Keeping an eye on things

Coffee: check. Muffin in the toaster: check. Commence blogging.

As many — if not all — of you already know, I’m a moderator in the CrunchBang forums. As I’ve mentioned before in this blog, I don’t think that separates me from being “just one of the guys,” but this isn’t about that particular subject.

It’s really about you.

Normally when I log in for the day — and normally I’m logged in for a better part of the day, whether I’m reading the forums or not — there are sometimes reports that come to the mods about certain un-CrunchBang-like behavior. Frankly, I’m thankful for these reports despite the fact it means I have to put on my proverbial badge and buckle up my rhetorical holster.

There are, I think, five or six mods in the CrunchBang forums (and I can only think of five off the top of my head, but I think I could be missing someone): Let’s say there are six, with three in North America and three in Europe. Given the spectrum of time zones between these two continents coupled with the amount of time some of us are on line monitoring the forums, we have it covered pretty well.

But not always.

So the point is that we, the mods, can’t be everywhere all the time. This is why, as a mod, I am very grateful to the watchful eyes of the community members, and I think I speak for the other mods as well when I say we appreciate that members of the CrunchBang community on the forums are so quick to point out the slings and arrows of spammers and malcontents that sometimes visit.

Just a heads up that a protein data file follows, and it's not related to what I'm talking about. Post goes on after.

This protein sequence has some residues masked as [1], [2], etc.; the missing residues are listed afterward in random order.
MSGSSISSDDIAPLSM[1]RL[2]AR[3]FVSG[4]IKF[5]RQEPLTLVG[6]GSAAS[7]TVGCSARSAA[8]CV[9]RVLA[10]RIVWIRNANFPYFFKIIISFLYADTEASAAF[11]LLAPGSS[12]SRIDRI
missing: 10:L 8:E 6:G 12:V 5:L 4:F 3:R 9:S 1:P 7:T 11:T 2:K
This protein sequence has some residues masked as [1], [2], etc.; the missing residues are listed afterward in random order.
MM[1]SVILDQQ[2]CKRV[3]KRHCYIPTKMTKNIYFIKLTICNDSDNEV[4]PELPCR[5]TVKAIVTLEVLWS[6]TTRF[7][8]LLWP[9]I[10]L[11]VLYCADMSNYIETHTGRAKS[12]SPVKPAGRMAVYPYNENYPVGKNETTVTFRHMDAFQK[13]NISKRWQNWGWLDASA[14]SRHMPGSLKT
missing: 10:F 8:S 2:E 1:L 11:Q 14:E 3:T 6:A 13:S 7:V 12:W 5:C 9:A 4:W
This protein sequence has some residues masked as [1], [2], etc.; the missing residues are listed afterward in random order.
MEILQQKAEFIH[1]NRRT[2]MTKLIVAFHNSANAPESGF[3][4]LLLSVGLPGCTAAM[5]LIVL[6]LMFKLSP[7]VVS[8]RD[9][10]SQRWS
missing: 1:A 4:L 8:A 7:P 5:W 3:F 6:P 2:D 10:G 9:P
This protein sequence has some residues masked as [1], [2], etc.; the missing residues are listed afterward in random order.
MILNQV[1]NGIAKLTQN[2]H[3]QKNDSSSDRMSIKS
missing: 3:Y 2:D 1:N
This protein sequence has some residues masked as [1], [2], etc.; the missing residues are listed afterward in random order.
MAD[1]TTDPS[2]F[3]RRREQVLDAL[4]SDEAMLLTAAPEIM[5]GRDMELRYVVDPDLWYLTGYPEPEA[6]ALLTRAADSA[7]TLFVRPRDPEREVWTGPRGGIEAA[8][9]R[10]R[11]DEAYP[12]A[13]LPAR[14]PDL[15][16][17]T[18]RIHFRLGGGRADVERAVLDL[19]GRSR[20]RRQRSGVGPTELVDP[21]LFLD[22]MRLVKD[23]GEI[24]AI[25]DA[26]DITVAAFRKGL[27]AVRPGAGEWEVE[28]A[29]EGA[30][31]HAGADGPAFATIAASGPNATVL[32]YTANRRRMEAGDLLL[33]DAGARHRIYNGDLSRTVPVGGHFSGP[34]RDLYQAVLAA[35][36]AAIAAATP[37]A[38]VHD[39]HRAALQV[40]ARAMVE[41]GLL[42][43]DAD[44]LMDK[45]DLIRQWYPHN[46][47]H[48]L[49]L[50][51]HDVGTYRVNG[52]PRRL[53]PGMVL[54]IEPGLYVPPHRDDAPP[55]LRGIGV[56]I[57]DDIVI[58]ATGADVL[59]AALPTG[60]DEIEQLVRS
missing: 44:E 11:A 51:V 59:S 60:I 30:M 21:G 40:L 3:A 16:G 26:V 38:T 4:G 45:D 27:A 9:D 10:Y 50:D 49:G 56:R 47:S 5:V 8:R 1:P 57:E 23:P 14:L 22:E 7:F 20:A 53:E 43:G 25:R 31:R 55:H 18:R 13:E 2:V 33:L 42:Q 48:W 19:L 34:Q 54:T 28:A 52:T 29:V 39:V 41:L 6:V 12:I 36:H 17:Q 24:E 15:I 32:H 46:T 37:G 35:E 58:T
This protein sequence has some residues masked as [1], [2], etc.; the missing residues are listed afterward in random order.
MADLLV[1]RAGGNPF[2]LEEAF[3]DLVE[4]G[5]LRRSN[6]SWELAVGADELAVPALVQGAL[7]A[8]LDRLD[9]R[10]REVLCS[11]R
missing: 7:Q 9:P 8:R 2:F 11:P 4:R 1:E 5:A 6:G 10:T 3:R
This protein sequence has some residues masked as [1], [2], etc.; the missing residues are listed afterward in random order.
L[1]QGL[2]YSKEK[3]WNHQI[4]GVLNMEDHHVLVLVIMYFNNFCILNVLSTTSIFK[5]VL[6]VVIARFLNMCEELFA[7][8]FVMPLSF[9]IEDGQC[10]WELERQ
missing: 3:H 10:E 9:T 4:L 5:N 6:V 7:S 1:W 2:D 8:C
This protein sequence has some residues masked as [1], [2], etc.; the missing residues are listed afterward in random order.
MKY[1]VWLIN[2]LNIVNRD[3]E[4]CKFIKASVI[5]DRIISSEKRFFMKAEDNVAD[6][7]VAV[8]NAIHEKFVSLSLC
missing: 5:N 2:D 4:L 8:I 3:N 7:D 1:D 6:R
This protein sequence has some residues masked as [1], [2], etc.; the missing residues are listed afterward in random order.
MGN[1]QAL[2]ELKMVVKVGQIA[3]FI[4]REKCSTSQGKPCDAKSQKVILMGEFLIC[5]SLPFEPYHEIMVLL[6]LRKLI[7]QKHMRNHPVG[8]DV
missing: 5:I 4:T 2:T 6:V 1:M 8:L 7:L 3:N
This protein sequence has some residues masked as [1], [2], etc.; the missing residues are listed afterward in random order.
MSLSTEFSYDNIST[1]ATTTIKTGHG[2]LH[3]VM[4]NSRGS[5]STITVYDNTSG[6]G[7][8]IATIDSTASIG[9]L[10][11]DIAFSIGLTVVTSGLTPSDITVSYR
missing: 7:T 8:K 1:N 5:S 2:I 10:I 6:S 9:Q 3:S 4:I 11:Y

Keep up the great work, folks, and thank you.

This blog, and all other blogs by Larry the Free Software Guy, Larry the CrunchBang Guy and Larry Cafiero, are licensed under the Creative Commons Attribution-NonCommercial-NoDerivs CC BY-NC-ND license. In short, this license allows others to download this work and share it with others as long as they credit me as the author, but others can’t change it in any way or use it commercially.

Larry Cafiero is one of the founders of the Lindependence Project and has just started developing software at Redwood Digital Research (RDR), a consultancy that provides FOSS solutions in the small business and home office environment. RDR is based in Felton, California, USA.

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